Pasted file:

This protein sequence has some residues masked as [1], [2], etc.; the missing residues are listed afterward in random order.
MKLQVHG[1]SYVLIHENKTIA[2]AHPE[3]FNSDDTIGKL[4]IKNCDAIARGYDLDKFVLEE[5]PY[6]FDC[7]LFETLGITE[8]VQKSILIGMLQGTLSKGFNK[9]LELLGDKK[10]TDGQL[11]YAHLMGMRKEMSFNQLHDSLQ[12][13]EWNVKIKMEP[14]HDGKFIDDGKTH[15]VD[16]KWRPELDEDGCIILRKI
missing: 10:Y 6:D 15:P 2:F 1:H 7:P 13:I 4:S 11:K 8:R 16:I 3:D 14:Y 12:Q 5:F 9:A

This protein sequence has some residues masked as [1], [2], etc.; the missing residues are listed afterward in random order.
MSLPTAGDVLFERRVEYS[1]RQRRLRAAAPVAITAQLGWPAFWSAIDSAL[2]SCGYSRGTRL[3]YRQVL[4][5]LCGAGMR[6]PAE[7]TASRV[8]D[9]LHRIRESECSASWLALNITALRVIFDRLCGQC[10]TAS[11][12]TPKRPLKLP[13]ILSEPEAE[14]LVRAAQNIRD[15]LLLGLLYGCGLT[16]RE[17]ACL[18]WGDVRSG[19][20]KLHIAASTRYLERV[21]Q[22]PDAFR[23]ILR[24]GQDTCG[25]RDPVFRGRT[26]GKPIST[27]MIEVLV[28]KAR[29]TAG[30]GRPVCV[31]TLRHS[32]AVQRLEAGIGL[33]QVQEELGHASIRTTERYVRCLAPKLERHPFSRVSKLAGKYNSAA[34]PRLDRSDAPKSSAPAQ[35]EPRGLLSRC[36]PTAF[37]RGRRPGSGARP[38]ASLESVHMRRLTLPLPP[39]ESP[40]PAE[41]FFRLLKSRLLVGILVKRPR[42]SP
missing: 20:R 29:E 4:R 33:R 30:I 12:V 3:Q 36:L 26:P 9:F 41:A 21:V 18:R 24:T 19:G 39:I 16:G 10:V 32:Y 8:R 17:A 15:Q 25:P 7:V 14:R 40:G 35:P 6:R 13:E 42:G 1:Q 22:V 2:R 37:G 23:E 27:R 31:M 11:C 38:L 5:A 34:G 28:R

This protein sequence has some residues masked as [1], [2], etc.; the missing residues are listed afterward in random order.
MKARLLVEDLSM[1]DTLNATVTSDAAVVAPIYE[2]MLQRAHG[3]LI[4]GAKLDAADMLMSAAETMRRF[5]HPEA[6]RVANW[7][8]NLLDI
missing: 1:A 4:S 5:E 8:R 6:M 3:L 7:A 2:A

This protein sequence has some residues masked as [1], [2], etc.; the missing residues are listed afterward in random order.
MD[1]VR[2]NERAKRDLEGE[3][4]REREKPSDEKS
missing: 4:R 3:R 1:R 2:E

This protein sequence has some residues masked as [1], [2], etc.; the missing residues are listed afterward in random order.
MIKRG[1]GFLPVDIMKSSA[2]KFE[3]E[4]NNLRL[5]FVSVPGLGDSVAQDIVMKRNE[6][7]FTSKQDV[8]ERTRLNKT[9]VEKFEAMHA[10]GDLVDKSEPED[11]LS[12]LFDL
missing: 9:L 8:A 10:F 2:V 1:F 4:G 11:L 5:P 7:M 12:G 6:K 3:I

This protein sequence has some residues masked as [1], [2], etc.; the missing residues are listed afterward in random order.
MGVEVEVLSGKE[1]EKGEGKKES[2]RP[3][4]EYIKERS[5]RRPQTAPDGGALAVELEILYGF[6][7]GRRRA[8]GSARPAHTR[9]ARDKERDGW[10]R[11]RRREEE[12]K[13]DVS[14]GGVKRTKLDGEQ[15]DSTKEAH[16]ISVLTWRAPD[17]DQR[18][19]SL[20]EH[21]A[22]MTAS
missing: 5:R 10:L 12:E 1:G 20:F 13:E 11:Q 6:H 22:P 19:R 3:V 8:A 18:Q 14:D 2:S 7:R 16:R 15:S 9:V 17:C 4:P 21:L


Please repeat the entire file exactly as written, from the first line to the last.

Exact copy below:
This protein sequence has some residues masked as [1], [2], etc.; the missing residues are listed afterward in random order.
MKLQVHG[1]SYVLIHENKTIA[2]AHPE[3]FNSDDTIGKL[4]IKNCDAIARGYDLDKFVLEE[5]PY[6]FDC[7]LFETLGITE[8]VQKSILIGMLQGTLSKGFNK[9]LELLGDKK[10]TDGQL[11]YAHLMGMRKEMSFNQLHDSLQ[12][13]EWNVKIKMEP[14]HDGKFIDDGKTH[15]VD[16]KWRPELDEDGCIILRKI
missing: 10:Y 6:D 15:P 2:F 1:H 7:P 13:I 4:S 11:K 8:R 16:I 3:D 14:Y 12:Q 5:F 9:A

This protein sequence has some residues masked as [1], [2], etc.; the missing residues are listed afterward in random order.
MSLPTAGDVLFERRVEYS[1]RQRRLRAAAPVAITAQLGWPAFWSAIDSAL[2]SCGYSRGTRL[3]YRQVL[4][5]LCGAGMR[6]PAE[7]TASRV[8]D[9]LHRIRESECSASWLALNITALRVIFDRLCGQC[10]TAS[11][12]TPKRPLKLP[13]ILSEPEAE[14]LVRAAQNIRD[15]LLLGLLYGCGLT[16]RE[17]ACL[18]WGDVRSG[19][20]KLHIAASTRYLERV[21]Q[22]PDAFR[23]ILR[24]GQDTCG[25]RDPVFRGRT[26]GKPIST[27]MIEVLV[28]KAR[29]TAG[30]GRPVCV[31]TLRHS[32]AVQRLEAGIGL[33]QVQEELGHASIRTTERYVRCLAPKLERHPFSRVSKLAGKYNSAA[34]PRLDRSDAPKSSAPAQ[35]EPRGLLSRC[36]PTAF[37]RGRRPGSGARP[38]ASLESVHMRRLTLPLPP[39]ESP[40]PAE[41]FFRLLKSRLLVGILVKRPR[42]SP
missing: 20:R 29:E 4:R 33:R 30:I 12:V 3:Q 36:L 26:P 9:F 41:A 21:V 18:R 24:T 19:G 39:I 16:G 10:V 32:Y 8:R 17:A 15:Q 25:P 7:V 14:R 40:G 35:P 6:R 13:E 42:G 1:Q 22:V 2:R 37:G 23:E 27:R 31:M 11:C 38:L 5:A 34:G 28:R

This protein sequence has some residues masked as [1], [2], etc.; the missing residues are listed afterward in random order.
MKARLLVEDLSM[1]DTLNATVTSDAAVVAPIYE[2]MLQRAHG[3]LI[4]GAKLDAADMLMSAAETMRRF[5]HPEA[6]RVANW[7][8]NLLDI
missing: 1:A 4:S 5:E 8:R 6:M 3:L 7:A 2:A

This protein sequence has some residues masked as [1], [2], etc.; the missing residues are listed afterward in random order.
MD[1]VR[2]NERAKRDLEGE[3][4]REREKPSDEKS
missing: 4:R 3:R 1:R 2:E

This protein sequence has some residues masked as [1], [2], etc.; the missing residues are listed afterward in random order.
MIKRG[1]GFLPVDIMKSSA[2]KFE[3]E[4]NNLRL[5]FVSVPGLGDSVAQDIVMKRNE[6][7]FTSKQDV[8]ERTRLNKT[9]VEKFEAMHA[10]GDLVDKSEPED[11]LS[12]LFDL
missing: 9:L 8:A 10:F 2:V 1:F 4:G 11:L 5:P 7:M 12:G 6:K 3:I

This protein sequence has some residues masked as [1], [2], etc.; the missing residues are listed afterward in random order.
MGVEVEVLSGKE[1]EKGEGKKES[2]RP[3][4]EYIKERS[5]RRPQTAPDGGALAVELEILYGF[6][7]GRRRA[8]GSARPAHTR[9]ARDKERDGW[10]R[11]RRREEE[12]K[13]DVS[14]GGVKRTKLDGEQ[15]DSTKEAH[16]ISVLTWRAPD[17]DQR[18][19]SL[20]EH[21]A[22]MTAS
missing: 5:R 10:L 12:E 1:G 20:F 13:E 11:Q 6:H 22:P 19:R 3:V 8:A 18:Q 14:D 2:S 7:R 16:R 15:S 9:V 17:C 4:P 21:L